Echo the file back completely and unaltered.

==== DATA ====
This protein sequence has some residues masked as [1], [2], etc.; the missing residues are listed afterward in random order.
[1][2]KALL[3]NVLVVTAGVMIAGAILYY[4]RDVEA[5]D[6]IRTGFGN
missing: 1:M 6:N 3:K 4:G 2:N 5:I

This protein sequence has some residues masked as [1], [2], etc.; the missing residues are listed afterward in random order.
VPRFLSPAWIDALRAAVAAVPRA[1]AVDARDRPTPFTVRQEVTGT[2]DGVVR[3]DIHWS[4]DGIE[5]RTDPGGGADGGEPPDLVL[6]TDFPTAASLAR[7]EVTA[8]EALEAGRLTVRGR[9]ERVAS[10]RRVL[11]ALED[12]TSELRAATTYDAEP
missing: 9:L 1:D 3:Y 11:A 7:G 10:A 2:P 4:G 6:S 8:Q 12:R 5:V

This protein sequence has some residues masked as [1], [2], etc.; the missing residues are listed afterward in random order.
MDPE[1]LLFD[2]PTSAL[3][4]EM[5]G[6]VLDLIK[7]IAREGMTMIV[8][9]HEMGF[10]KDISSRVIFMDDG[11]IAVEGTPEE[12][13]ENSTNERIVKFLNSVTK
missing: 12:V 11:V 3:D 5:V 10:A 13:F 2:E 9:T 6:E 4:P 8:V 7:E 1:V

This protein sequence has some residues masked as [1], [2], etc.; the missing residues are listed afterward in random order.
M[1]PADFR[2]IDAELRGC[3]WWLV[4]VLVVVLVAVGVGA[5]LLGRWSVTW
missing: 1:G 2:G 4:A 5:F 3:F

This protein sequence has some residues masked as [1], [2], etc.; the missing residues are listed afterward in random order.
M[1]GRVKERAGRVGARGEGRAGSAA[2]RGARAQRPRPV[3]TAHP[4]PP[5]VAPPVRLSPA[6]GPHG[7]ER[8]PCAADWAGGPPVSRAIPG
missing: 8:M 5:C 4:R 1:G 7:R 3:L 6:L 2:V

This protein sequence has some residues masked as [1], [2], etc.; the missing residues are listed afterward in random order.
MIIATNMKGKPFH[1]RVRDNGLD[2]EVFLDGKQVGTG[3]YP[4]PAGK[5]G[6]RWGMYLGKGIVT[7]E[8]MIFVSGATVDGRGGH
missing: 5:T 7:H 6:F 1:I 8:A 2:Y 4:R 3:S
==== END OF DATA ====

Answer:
This protein sequence has some residues masked as [1], [2], etc.; the missing residues are listed afterward in random order.
[1][2]KALL[3]NVLVVTAGVMIAGAILYY[4]RDVEA[5]D[6]IRTGFGN
missing: 1:M 6:N 3:K 4:G 2:N 5:I

This protein sequence has some residues masked as [1], [2], etc.; the missing residues are listed afterward in random order.
VPRFLSPAWIDALRAAVAAVPRA[1]AVDARDRPTPFTVRQEVTGT[2]DGVVR[3]DIHWS[4]DGIE[5]RTDPGGGADGGEPPDLVL[6]TDFPTAASLAR[7]EVTA[8]EALEAGRLTVRGR[9]ERVAS[10]RRVL[11]ALED[12]TSELRAATTYDAEP
missing: 9:L 1:D 3:Y 11:A 7:G 10:A 2:P 4:G 6:S 8:Q 12:R 5:V

This protein sequence has some residues masked as [1], [2], etc.; the missing residues are listed afterward in random order.
MDPE[1]LLFD[2]PTSAL[3][4]EM[5]G[6]VLDLIK[7]IAREGMTMIV[8][9]HEMGF[10]KDISSRVIFMDDG[11]IAVEGTPEE[12][13]ENSTNERIVKFLNSVTK
missing: 12:V 11:V 3:D 5:V 10:A 13:F 2:E 9:T 6:E 4:P 8:V 7:E 1:V

This protein sequence has some residues masked as [1], [2], etc.; the missing residues are listed afterward in random order.
M[1]PADFR[2]IDAELRGC[3]WWLV[4]VLVVVLVAVGVGA[5]LLGRWSVTW
missing: 1:G 2:G 4:A 5:F 3:F

This protein sequence has some residues masked as [1], [2], etc.; the missing residues are listed afterward in random order.
M[1]GRVKERAGRVGARGEGRAGSAA[2]RGARAQRPRPV[3]TAHP[4]PP[5]VAPPVRLSPA[6]GPHG[7]ER[8]PCAADWAGGPPVSRAIPG
missing: 8:M 5:C 4:R 1:G 7:R 3:L 6:L 2:V

This protein sequence has some residues masked as [1], [2], etc.; the missing residues are listed afterward in random order.
MIIATNMKGKPFH[1]RVRDNGLD[2]EVFLDGKQVGTG[3]YP[4]PAGK[5]G[6]RWGMYLGKGIVT[7]E[8]MIFVSGATVDGRGGH
missing: 5:T 7:H 6:F 1:I 8:A 2:Y 4:R 3:S